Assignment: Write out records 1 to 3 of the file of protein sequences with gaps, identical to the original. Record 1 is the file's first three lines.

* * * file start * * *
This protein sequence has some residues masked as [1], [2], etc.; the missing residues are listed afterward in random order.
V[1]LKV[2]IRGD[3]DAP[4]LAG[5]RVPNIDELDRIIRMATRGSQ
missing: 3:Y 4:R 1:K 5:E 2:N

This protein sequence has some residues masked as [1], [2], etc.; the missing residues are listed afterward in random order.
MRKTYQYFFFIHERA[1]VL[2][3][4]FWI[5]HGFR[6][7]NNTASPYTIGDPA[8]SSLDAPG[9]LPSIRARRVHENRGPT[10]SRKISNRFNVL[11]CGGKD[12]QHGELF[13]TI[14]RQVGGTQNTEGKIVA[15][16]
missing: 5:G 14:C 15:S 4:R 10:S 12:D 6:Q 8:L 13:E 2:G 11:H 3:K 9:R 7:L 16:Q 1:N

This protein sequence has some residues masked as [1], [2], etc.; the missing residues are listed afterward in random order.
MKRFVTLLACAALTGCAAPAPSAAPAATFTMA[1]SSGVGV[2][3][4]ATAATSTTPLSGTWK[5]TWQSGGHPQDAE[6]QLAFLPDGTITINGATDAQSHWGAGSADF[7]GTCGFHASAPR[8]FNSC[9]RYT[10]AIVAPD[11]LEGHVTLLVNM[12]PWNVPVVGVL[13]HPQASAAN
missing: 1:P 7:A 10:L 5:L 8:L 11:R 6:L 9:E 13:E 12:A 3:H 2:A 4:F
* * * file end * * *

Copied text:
This protein sequence has some residues masked as [1], [2], etc.; the missing residues are listed afterward in random order.
V[1]LKV[2]IRGD[3]DAP[4]LAG[5]RVPNIDELDRIIRMATRGSQ
missing: 3:Y 4:R 1:K 5:E 2:N

This protein sequence has some residues masked as [1], [2], etc.; the missing residues are listed afterward in random order.
MRKTYQYFFFIHERA[1]VL[2][3][4]FWI[5]HGFR[6][7]NNTASPYTIGDPA[8]SSLDAPG[9]LPSIRARRVHENRGPT[10]SRKISNRFNVL[11]CGGKD[12]QHGELF[13]TI[14]RQVGGTQNTEGKIVA[15][16]
missing: 5:G 14:C 15:S 4:R 10:S 12:D 6:Q 8:L 13:E 2:G 11:H 3:K 9:R 7:L 16:Q 1:N

This protein sequence has some residues masked as [1], [2], etc.; the missing residues are listed afterward in random order.
MKRFVTLLACAALTGCAAPAPSAAPAATFTMA[1]SSGVGV[2][3][4]ATAATSTTPLSGTWK[5]TWQSGGHPQDAE[6]QLAFLPDGTITINGATDAQSHWGAGSADF[7]GTCGFHASAPR[8]FNSC[9]RYT[10]AIVAPD[11]LEGHVTLLVNM[12]PWNVPVVGVL[13]HPQASAAN
missing: 1:P 7:A 10:L 5:L 8:L 11:R 6:L 9:E 13:E 12:A 3:H 2:A 4:F